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  • Writer's pictureGregg Morrison

Karate is Cursive Fighting

Updated: Mar 5, 2022

"If you can't explain it to a six year old then you don't understand it yourself." -Albert Einstein-

How do we go about explaining karate? Granted when it comes to six year olds we can explain that karate is a way to make yourself stronger and smarter, also a means to protect yourself and people you care about.

However a more mature method I've typically seen is the image of a tree used. The kihon (basics) we learn are the roots, they join to form kata (forms) and then they branch out to be kumite (sparring).

Now this isn't a bad example, though it requires further explanation to blend it all together. I feel there is a more relatable way.

Think back to being 6 years old and in kindergarten? We start learning the alphabet and how to read and write.

When we first begin our karate training or more accurately when we begin to learn anything new in karate, we train to be as precise as possible. This is just like when we're writing our first letters.

We draw them out carefully, make sure they're accurate and everyone looks the same. Then we combine them to form our first basic words. In karate this would be as simple as combining a punch with a step forward into a front stance.

As we get better we form bigger words and on top of that we gain an understanding into the meaning of the words we learn and like writing and reading theres always more to learn. Look back to that punch and front stance. We learn the punch is a strike to the stomach and the stance is it's delivery system.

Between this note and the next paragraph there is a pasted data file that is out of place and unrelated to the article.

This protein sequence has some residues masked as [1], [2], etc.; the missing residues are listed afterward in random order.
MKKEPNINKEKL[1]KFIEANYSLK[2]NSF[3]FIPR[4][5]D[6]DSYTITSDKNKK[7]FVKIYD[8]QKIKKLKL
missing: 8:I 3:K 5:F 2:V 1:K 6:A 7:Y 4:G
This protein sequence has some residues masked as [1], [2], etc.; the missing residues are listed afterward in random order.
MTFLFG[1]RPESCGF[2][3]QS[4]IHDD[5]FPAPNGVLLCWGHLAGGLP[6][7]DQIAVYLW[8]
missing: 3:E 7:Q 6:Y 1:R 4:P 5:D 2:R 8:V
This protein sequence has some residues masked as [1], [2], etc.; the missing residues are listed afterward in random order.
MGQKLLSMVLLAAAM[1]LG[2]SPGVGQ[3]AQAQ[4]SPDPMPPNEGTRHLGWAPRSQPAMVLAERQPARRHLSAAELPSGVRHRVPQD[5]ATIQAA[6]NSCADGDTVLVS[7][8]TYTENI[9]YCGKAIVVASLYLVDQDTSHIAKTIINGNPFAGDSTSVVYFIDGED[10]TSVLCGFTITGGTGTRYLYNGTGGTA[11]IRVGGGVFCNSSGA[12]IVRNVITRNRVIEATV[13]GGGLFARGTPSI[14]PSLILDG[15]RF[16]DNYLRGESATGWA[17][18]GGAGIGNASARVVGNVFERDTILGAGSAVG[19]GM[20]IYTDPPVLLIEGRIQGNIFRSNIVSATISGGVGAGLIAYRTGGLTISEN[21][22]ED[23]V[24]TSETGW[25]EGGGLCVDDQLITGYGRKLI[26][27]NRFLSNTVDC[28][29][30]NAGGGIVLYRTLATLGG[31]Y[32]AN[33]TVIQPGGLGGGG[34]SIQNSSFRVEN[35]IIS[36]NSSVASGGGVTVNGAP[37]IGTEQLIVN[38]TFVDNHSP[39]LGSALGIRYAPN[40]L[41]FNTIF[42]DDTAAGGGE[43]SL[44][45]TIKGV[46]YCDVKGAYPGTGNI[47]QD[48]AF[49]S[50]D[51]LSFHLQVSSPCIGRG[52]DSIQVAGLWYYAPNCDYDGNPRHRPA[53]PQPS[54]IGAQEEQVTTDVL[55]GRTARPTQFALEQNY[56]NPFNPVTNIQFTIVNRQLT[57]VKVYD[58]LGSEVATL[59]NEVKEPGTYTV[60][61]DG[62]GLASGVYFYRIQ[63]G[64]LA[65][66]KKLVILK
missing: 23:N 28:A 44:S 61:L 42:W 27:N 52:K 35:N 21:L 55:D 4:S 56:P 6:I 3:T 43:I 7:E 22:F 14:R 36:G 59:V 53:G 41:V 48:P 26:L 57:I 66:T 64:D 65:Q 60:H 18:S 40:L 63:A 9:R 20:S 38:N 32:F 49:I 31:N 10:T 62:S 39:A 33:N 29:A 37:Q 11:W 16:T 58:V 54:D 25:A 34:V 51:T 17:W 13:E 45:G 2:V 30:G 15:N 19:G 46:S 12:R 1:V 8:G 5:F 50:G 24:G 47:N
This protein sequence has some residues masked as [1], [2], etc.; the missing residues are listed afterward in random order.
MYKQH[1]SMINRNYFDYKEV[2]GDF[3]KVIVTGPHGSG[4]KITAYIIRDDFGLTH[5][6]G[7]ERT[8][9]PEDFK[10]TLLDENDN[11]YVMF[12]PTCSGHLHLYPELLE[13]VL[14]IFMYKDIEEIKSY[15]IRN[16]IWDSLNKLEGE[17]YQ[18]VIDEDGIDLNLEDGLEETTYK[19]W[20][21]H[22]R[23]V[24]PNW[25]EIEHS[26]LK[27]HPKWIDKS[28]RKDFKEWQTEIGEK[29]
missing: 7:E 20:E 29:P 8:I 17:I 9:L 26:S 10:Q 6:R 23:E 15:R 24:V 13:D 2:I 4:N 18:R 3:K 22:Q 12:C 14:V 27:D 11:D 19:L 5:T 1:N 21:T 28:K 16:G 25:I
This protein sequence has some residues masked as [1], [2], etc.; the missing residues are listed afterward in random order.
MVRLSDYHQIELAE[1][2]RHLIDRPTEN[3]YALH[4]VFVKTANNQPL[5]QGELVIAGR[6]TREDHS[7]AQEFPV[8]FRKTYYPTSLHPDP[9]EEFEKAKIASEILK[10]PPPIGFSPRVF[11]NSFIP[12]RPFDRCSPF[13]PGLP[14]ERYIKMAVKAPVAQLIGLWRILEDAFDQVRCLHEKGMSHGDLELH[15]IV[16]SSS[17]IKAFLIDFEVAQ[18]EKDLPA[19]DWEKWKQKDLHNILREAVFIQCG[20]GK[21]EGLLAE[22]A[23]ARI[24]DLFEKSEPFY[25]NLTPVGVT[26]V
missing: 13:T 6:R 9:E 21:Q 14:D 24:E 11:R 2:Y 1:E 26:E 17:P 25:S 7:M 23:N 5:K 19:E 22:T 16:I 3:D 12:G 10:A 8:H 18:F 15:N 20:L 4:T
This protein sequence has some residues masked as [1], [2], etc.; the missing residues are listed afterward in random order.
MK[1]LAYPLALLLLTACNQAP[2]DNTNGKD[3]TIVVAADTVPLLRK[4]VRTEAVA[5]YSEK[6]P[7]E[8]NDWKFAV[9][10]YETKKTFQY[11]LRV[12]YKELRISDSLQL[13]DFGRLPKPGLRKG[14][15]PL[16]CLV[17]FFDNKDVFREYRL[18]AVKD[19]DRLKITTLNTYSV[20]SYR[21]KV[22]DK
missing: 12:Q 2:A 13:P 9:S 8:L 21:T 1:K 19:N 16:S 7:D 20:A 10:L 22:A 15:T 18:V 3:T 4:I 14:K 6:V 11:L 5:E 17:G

As we improve our writting, the teacher gets less concerned with making sure everyones letters look the same so long as they're legible. In a way we begin to express ourselves in our handwriting and move more freely as we do. Just as we begin to move more freely in kata. We learn to express our own individual essence in the moves.

The final example is actually a dieing art but it's worth mentioning, cursive writing. This takes a greater skill to write and to read. When an expert performs a high level kata it's difficult for the untrained eye to understand what's happening.

When writing in cursive like when practicing kumite there must be a flow. It's where the practitioner can really establish their signature (pun intended lol). Like in writing and in karate both are methods of self expression, an art to practice and improve upon.

This all came to mind when I was reading up on Japanese calligraphy. There are three styles of calligraphy that I know of.

Take a look at this image, here we have the term "Do" (The way) written three times. As you can see Kaisho is very precise. Like how we train our basics.

Gyosho is more free handed. You can see the artist adding a bit of expression into this one. Just as karate-ka should in kata practice. And finally Sosho, very expressive and free flowing. Something only an expert could read. This is like our sparring or study of bunkai.

So in conclusion. Learning new techniques is like learning a new letter. It must be practiced repeatedly and exact. Freehand writing is similar to kata. It has your expression added to the motion with more flow. And finally cursive writing like Sosho is like our sparring. Flowing and full of expression.

Sometimes Shihan Sensei Goral said to me can be said by a school teacher. "I teach you karate (how to write). You make it your own."
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